Whether the tablet and smartphone hardware news at CES is considered as hot as it was in recent years, the economic potential for both product categories remains huge. Research by the Consumer Electronics Association shows that smartphones alone will remain the "primary" revenue driver for the entire consumer electronics industry in 2013 (including TVs and many other areas), with a 16% increase over 2012 of smartphones shipping to retailers (reaching 125 million devices) and driving $37 billion in global revenues.

The association also believes tablet shipments will soar by 54% in 2013 over last year to 105 million devices, creating $35 billion in revenue.

The emergence of the WiGig standard will mean that some exhibitors show off ways at CES to transfer video and music at speeds of 7Gbps within the space of a living room, for example. (In a related development, the WiMax Alliance announced a merger with the Wireless Gigabit Alliance on Thursday.)

Also at CES, Intel is promising to announce updates for chips for both smartphones and tablets at a Monday press event, a spokeswoman said on Thursday.

There are persistent rumors as well that Lenovo will announce a smartphone running on an Intel Atom processor later in the week at CES, although a spokeswoman said Lenovo would not comment on those rumors. Intel showed off a prototype of an Atom-based smartphone at last year's CES, without disclosing potential vendors.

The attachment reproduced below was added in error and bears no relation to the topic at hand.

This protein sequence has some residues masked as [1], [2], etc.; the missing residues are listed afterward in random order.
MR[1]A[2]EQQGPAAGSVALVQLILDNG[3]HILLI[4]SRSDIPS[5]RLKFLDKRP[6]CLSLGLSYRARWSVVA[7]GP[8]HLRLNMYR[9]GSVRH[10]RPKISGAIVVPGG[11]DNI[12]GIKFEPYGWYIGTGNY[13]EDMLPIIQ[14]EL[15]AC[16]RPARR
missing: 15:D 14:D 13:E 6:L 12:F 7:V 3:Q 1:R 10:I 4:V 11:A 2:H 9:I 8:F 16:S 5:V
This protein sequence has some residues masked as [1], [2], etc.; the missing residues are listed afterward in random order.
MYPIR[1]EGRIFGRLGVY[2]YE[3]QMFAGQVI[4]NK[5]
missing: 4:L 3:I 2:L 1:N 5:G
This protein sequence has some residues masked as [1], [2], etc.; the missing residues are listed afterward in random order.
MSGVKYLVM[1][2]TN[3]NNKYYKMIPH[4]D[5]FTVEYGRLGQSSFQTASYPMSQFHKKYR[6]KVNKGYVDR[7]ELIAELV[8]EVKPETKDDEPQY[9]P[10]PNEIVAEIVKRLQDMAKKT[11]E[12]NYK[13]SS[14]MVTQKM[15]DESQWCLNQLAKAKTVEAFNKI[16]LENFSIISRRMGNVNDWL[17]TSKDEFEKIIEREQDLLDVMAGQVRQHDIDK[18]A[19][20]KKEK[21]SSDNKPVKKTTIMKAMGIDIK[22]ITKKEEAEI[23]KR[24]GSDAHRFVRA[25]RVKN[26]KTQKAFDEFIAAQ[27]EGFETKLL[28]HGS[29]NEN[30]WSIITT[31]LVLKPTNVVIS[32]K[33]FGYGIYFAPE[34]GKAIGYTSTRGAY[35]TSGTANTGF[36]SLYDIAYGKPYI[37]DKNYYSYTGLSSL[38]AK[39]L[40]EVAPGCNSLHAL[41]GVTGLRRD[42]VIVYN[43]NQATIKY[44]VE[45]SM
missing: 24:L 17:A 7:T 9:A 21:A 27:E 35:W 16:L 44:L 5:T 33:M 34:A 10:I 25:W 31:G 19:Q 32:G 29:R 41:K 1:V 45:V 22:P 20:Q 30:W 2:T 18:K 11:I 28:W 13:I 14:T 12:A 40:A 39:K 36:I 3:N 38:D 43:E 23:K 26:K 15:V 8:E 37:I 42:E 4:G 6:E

The emergence of Intel-based processors for smartphones has been slow in coming, while Android and iOS have dominated the market with ARM-based devices.

"Intel chips are in fact quite good, but Lenovo as a brand here in the U.S. is not the biggest brand for smartphones," said IDC analyst Ramon Llamas.

Meanwhile, more Android tablets and smartphones from Samsung, LG and others should be unveiled when the show kicks officially for four days on Wednesday. (Several vendors will offer press events even earlier, starting Sunday.)

As for smartphone particulars, four analysts said they expect larger screens, with at least one new smartphone expected to top 6-in. "That's a huge smartphone," said Ramon Llamas. By comparison, the iPhone 5 sports a 4-in. screen, up from the 3.5-in. of earlier versions.

There's also been talk of smartphones running not only dual- or quad-cores, but octo-cores, Llamas said. A big theme with Android devices will be those that run the new generation Android OS, called Jelly Bean.